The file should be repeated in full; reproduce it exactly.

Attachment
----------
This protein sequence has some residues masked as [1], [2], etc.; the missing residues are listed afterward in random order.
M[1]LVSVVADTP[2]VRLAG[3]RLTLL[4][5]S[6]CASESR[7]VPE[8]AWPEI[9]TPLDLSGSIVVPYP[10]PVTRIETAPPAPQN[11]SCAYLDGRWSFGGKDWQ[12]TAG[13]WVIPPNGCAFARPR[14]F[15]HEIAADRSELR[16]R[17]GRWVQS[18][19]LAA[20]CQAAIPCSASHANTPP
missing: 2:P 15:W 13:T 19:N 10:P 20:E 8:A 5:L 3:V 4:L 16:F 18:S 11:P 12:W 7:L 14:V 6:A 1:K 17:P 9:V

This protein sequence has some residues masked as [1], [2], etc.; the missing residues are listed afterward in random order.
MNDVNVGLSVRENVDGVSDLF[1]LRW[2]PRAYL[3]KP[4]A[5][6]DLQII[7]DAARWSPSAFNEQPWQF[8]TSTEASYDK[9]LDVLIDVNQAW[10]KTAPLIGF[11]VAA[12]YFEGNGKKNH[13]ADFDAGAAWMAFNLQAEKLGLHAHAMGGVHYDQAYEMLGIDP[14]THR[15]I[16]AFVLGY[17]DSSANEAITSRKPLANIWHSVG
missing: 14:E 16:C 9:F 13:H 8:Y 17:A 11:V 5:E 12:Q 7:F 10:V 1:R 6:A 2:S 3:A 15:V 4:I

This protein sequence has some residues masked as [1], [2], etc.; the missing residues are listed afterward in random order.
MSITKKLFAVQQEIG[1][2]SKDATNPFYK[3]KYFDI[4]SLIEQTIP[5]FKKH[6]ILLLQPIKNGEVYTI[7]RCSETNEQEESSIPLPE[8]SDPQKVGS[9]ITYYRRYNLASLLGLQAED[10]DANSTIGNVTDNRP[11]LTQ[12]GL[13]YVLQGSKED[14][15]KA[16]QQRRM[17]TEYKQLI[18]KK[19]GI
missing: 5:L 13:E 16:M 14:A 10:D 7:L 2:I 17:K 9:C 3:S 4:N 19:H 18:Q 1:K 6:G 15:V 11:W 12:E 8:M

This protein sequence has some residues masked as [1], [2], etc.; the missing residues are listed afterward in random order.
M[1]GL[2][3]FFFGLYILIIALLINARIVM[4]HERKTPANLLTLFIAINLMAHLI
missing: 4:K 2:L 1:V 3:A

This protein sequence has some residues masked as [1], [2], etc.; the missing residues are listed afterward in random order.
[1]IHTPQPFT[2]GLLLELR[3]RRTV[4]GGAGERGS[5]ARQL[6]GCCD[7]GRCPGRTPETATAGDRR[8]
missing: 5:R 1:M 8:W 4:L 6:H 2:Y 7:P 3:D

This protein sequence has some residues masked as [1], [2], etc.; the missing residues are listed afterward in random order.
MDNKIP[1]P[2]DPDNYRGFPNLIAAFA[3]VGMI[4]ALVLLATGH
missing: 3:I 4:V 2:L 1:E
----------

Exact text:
This protein sequence has some residues masked as [1], [2], etc.; the missing residues are listed afterward in random order.
M[1]LVSVVADTP[2]VRLAG[3]RLTLL[4][5]S[6]CASESR[7]VPE[8]AWPEI[9]TPLDLSGSIVVPYP[10]PVTRIETAPPAPQN[11]SCAYLDGRWSFGGKDWQ[12]TAG[13]WVIPPNGCAFARPR[14]F[15]HEIAADRSELR[16]R[17]GRWVQS[18][19]LAA[20]CQAAIPCSASHANTPP
missing: 2:P 15:W 13:T 19:N 10:P 20:E 8:A 5:L 3:V 4:L 16:F 18:S 11:P 12:W 7:L 14:V 6:A 1:K 17:P 9:V

This protein sequence has some residues masked as [1], [2], etc.; the missing residues are listed afterward in random order.
MNDVNVGLSVRENVDGVSDLF[1]LRW[2]PRAYL[3]KP[4]A[5][6]DLQII[7]DAARWSPSAFNEQPWQF[8]TSTEASYDK[9]LDVLIDVNQAW[10]KTAPLIGF[11]VAA[12]YFEGNGKKNH[13]ADFDAGAAWMAFNLQAEKLGLHAHAMGGVHYDQAYEMLGIDP[14]THR[15]I[16]AFVLGY[17]DSSANEAITSRKPLANIWHSVG
missing: 14:E 16:C 9:F 13:H 8:Y 17:A 11:V 5:E 12:Q 7:F 10:V 1:R 6:A 2:S 3:A 15:V 4:I

This protein sequence has some residues masked as [1], [2], etc.; the missing residues are listed afterward in random order.
MSITKKLFAVQQEIG[1][2]SKDATNPFYK[3]KYFDI[4]SLIEQTIP[5]FKKH[6]ILLLQPIKNGEVYTI[7]RCSETNEQEESSIPLPE[8]SDPQKVGS[9]ITYYRRYNLASLLGLQAED[10]DANSTIGNVTDNRP[11]LTQ[12]GL[13]YVLQGSKED[14][15]KA[16]QQRRM[17]TEYKQLI[18]KK[19]GI
missing: 5:L 13:E 16:M 14:A 10:D 7:L 2:I 17:K 9:C 3:S 4:N 19:H 18:Q 1:K 6:G 15:V 11:W 12:E 8:M

This protein sequence has some residues masked as [1], [2], etc.; the missing residues are listed afterward in random order.
M[1]GL[2][3]FFFGLYILIIALLINARIVM[4]HERKTPANLLTLFIAINLMAHLI
missing: 4:K 2:L 1:V 3:A

This protein sequence has some residues masked as [1], [2], etc.; the missing residues are listed afterward in random order.
[1]IHTPQPFT[2]GLLLELR[3]RRTV[4]GGAGERGS[5]ARQL[6]GCCD[7]GRCPGRTPETATAGDRR[8]
missing: 5:R 1:M 8:W 4:L 6:H 2:Y 7:P 3:D

This protein sequence has some residues masked as [1], [2], etc.; the missing residues are listed afterward in random order.
MDNKIP[1]P[2]DPDNYRGFPNLIAAFA[3]VGMI[4]ALVLLATGH
missing: 3:I 4:V 2:L 1:E